\[\hat \alpha_i = \frac{E(\bar d) \log n}{2(E(d_i) + \log n)}.\]

Denote \(I_{\mathcal D}\) as the identity matrix where only diagonals on \(\mathcal D\) are preserved and others are set as 0. This definition can be extended to other matrices. Hence

\[\Omega = \hat Y = (I_{\mathcal D} E(A) I_{\mathcal D})E(X) + I_{\mathcal S} \hat D_\alpha E(X) = (I_{\mathcal D} E(A) T_{\mathcal D} + I_{\mathcal S} \hat D_\alpha) E(X)\]

is the "network-adjusted covariate matrix" under population settings, where \(\hat D_\alpha = \text{diag} \{\hat \alpha _1, \cdots, \hat \alpha_n\}\).

### Mis-specifying of Nodes and Recovery Methods

Under the setting of the degree-corrected stochastic block model, we define mis-specifying by the distribution of \(x_i\). Note that the conditional distribution of \(x_i | \Pi\) is denoted as \(F_k\) for \(l(i) = k\). However, the membership in \(\Pi\) may be wrong, which causes mis-specifying and will result in:

\[x_i | \Pi \sim F_k, \; \; \text{but } x_i \sim G_i \neq F_k.\]

Such nodes \(x_i\) are called mis-specified nodes, and the corresponding row in \(E(X)\) will be affected by such error. The set of mis-specified nodes is denoted as \(\mathcal M\).

Though the set \(\mathcal D, \mathcal S\) are unknown, we can classify the nodes into the three sets above. Denote \(\mathcal G = D \cup (S \cap M^c)\) as the "good" nodes that can be recovered (this is guaranteed by Theorem 2.2).

Similar to the process of directly applying spectral clustering to \(Y\), we consider the adjusted covariates and the generalized adjusted covariates as follows.

### Oracle Based Network-Adjusted Covariate Clustering

Consider the spectral clustering on the oracle matrix \(\Omega _{\mathcal G} = I_{\mathcal G} \Omega\), we have the following lemma.

**Lemma 1** (Spectral Analysis on Oracle Matrix).
*Consider \(\Omega_{\mathcal G} =
I_{\mathcal G} \Omega\) as the oracle matrix with rows restricted
on \(\mathcal G\). Denote the singular
value decomposition of \(\Omega _{\mathcal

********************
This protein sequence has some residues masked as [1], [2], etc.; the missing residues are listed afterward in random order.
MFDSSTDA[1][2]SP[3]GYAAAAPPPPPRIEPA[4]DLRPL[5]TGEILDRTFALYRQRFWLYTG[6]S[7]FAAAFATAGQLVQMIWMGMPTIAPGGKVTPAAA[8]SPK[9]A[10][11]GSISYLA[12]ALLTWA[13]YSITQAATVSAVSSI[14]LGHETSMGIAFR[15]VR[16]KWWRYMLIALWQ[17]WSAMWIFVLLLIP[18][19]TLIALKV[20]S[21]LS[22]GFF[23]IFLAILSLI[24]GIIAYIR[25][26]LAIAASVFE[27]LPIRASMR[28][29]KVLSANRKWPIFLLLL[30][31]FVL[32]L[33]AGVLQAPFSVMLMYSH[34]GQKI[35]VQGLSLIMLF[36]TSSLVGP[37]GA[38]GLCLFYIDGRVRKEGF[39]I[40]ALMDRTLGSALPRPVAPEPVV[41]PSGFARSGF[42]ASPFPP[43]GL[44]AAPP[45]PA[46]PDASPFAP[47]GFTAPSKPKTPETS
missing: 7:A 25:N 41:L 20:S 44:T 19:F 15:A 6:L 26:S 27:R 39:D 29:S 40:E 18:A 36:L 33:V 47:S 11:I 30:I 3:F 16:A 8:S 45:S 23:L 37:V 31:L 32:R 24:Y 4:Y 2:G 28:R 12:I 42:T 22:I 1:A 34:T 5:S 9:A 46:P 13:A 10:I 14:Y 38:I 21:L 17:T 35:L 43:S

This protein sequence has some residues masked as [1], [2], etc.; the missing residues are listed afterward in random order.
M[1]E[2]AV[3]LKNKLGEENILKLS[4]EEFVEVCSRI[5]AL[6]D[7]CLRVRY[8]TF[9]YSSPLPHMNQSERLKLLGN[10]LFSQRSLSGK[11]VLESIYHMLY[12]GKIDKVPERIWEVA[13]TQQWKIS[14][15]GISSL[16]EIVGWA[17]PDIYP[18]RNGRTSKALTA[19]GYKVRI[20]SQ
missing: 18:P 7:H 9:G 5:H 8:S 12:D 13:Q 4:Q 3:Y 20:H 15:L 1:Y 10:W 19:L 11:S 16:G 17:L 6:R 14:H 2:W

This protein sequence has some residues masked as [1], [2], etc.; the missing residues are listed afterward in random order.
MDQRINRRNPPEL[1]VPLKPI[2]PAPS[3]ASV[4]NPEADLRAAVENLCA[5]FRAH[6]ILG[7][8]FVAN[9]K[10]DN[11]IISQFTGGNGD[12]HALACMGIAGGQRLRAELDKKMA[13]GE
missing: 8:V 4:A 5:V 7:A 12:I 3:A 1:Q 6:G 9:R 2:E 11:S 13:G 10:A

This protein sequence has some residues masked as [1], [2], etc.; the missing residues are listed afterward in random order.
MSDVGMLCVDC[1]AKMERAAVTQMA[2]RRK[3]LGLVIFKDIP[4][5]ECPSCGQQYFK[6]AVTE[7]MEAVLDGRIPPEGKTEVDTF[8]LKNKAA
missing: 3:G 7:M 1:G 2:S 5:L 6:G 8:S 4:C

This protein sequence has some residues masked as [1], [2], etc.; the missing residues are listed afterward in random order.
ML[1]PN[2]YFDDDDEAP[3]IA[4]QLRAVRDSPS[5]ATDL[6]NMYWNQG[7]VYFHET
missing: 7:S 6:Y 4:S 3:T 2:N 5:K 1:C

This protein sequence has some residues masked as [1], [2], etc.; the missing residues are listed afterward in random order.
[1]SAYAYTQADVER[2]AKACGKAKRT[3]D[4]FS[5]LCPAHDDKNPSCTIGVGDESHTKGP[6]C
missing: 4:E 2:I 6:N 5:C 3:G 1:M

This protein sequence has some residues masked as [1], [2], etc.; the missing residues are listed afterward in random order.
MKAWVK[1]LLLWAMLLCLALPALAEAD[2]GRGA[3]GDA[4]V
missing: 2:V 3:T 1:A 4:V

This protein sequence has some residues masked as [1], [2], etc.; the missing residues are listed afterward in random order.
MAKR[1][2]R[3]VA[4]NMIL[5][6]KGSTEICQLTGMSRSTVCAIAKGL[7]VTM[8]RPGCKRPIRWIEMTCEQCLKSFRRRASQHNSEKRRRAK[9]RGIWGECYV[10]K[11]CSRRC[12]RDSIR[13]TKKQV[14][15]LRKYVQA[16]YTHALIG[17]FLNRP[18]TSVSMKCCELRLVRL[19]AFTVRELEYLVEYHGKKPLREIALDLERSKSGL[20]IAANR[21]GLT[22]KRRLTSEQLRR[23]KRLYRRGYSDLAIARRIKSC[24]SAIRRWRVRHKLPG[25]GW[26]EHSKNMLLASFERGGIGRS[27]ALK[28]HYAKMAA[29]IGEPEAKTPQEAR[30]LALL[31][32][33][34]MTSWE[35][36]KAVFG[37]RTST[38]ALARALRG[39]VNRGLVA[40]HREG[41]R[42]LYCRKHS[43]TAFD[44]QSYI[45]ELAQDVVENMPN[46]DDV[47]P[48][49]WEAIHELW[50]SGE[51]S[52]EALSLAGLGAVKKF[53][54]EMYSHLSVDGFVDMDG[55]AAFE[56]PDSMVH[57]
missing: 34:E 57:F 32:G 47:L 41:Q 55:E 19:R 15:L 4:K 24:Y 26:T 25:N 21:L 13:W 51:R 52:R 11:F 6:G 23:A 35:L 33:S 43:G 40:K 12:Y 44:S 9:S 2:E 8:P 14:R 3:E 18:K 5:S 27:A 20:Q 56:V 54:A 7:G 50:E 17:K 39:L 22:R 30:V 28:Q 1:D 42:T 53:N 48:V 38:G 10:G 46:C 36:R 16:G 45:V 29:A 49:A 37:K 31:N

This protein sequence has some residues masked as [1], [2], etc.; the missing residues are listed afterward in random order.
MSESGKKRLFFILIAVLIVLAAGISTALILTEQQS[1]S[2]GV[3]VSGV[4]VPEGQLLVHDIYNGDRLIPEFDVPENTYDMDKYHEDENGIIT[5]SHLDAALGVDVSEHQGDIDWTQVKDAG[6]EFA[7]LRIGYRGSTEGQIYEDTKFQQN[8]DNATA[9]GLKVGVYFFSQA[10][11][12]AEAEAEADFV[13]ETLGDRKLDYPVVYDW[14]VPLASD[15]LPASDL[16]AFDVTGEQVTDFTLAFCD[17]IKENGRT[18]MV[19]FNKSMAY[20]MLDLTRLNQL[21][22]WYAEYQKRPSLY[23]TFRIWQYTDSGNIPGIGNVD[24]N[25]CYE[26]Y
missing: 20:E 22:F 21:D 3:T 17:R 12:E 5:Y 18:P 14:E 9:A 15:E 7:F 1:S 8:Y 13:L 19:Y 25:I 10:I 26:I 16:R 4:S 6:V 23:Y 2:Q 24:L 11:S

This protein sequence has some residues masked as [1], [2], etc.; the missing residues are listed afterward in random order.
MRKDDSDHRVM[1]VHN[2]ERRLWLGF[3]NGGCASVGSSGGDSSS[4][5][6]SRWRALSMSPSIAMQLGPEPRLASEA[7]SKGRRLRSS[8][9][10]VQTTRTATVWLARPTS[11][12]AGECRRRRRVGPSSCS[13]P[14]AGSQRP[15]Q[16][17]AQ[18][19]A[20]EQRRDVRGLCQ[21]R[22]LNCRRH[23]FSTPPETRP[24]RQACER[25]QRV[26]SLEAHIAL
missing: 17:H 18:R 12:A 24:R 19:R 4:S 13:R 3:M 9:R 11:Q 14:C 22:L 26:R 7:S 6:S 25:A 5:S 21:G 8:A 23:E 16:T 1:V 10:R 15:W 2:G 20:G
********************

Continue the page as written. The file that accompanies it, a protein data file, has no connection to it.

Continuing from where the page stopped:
G}\) as \(\Omega_{\mathcal G} = \Xi
\Lambda U^T\), where \(\Xi \in \mathbb
R^{n \times K}, U \in \mathbb R^{p \times K}\), and \(\Lambda \in \mathbb R^{K \times K}\). Then
there is*

\[\Xi_ i = \begin{cases} \theta _i v_{l(i)}, \; & i \in \mathcal D \\ \hat \alpha_i u_{l(i)}, \; & i \in \mathcal S \cap \mathcal M^c \\ 0 , \; & i \in S \cap M = \mathcal G^c, \end{cases}\]

where \(\{v_k\}\)'s and \(\{u_k\}\)'s are \(K\)-dimensional vectors.

*Question*: This is just an oracle analysis even based on
known \(\mathcal M\), how can we reach
the conclusion that "the label of nodes in \(\mathcal G\) can be exactly recovered"?

I think by "recovery" the author means that, under the setting of the stochastic block model, even if there are some mis-specified nodes in \(\Pi\) (i.e. the distribution of covariates \(x_i\) is wrongly assigned as \(F_{l(i)}\)), \(\hat l(i)\) and \(\Pi_{i,j}\) can correspond to each other for nodes in \(\mathcal G\).

The lemma implies that by separating the centers (i.e. \(u_k\) 's and \(v_k\) 's), the label of nodes in \(\mathcal G\) can be exactly recovered. Actually, the central distribution can be identified through the orthogonal transformation between \(\hat \Xi\) and \(\Xi\) with high probability and slight error. This can be guaranteed by the following theorem.

**Theorem 2.1** (Row-wise empirical and oracle singular
matrix distance). *Consider the degree-corrected stochastic block
model with covariates with parameters \((\Omega, K, P, \Pi , F_{[K]}, \mathcal
M)\), where \(p>0\) is
constant, \(\mathcal G\) is the set of
good nodes and \(\varepsilon = |\mathcal G^c|
/n\). Let \(\Omega\) be the
oracle matrix, \(\Xi\) is the left
singular matrix of \(\Omega_{\mathcal G} =
I_{\mathcal G} \Omega\), and \(\hat
\Xi\) consists of the top \(K\)
left singular vectors of \(Y\).*

*Let \(c,C>0\) be constants
that vary case by case. We assume:*

*the sub-matrix of \(P\) that restricted to dense communities \(P_{\mathcal D} = I_{\mathcal D} P\) is full-rank;**\(\| x _i \| \leq R\) almost surely, and for \(i \in \mathcal S \cap \mathcal G\), with high probability \(\| x_i \ E(x_i)\| \leq \delta_X R\);**\(\lambda _K E(X) \geq c \sqrt n R\);**the number of nodes in any community \(n_k / n \geq c >0\).*

*Then there are threshold constants \(C_\theta, \varepsilon _0, n_0\), and \(\delta_0\), s.t. if \(\delta_X \leq \delta _0\), \(\varepsilon \leq \varepsilon_0\), \(n \geq n_0\), \(n
\theta_{\text{max}}^2 \geq C_\theta \log n\), there exists an
orthogonal matrix \(O\) and a constant
\(C>0\) with probability \(1 - O(1/n)\) s.t.*

\[\max _{i \in \mathcal G} \|\hat \Xi_i - O \xi_i\| \leq C(\delta_X + \sqrt \varepsilon + 1/ \sqrt{C_\theta}) / \sqrt{n},\]

where \(\hat \Xi_i\) and \(\Xi_i\) are vectors formed by i-th row of \(\hat \Xi\) and \(\Xi\).